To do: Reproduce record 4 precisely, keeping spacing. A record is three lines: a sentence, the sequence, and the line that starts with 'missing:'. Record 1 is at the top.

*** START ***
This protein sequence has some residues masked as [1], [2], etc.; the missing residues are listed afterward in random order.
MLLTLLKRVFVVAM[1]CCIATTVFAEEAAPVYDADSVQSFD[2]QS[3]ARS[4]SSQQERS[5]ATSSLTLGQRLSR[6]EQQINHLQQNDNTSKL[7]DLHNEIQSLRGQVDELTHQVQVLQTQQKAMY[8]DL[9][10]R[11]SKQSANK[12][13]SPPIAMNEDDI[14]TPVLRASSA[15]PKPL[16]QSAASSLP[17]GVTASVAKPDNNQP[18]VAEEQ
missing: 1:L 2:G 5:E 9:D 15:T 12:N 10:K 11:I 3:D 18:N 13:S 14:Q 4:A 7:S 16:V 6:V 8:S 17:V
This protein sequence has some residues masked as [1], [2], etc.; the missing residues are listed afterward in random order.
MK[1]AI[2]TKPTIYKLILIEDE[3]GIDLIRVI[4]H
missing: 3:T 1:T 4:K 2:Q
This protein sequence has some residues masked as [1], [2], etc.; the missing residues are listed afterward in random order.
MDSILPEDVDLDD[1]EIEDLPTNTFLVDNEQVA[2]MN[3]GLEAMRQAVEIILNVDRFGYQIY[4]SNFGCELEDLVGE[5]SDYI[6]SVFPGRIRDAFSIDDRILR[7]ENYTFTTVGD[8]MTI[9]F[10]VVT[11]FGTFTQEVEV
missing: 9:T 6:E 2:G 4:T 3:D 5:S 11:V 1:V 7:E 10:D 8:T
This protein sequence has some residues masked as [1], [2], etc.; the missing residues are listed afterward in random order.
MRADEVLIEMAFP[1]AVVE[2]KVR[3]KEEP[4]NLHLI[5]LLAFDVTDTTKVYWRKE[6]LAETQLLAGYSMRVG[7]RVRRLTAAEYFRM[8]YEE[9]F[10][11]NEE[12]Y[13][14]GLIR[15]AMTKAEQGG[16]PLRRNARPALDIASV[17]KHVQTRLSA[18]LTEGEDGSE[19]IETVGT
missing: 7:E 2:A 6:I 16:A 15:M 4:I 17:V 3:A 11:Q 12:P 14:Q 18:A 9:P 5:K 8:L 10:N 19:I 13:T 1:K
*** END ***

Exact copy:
This protein sequence has some residues masked as [1], [2], etc.; the missing residues are listed afterward in random order.
MRADEVLIEMAFP[1]AVVE[2]KVR[3]KEEP[4]NLHLI[5]LLAFDVTDTTKVYWRKE[6]LAETQLLAGYSMRVG[7]RVRRLTAAEYFRM[8]YEE[9]F[10][11]NEE[12]Y[13][14]GLIR[15]AMTKAEQGG[16]PLRRNARPALDIASV[17]KHVQTRLSA[18]LTEGEDGSE[19]IETVGT
missing: 7:E 2:A 6:I 16:A 15:M 4:I 17:V 3:A 11:Q 12:P 14:Q 18:A 9:P 5:K 8:L 10:N 19:I 13:T 1:K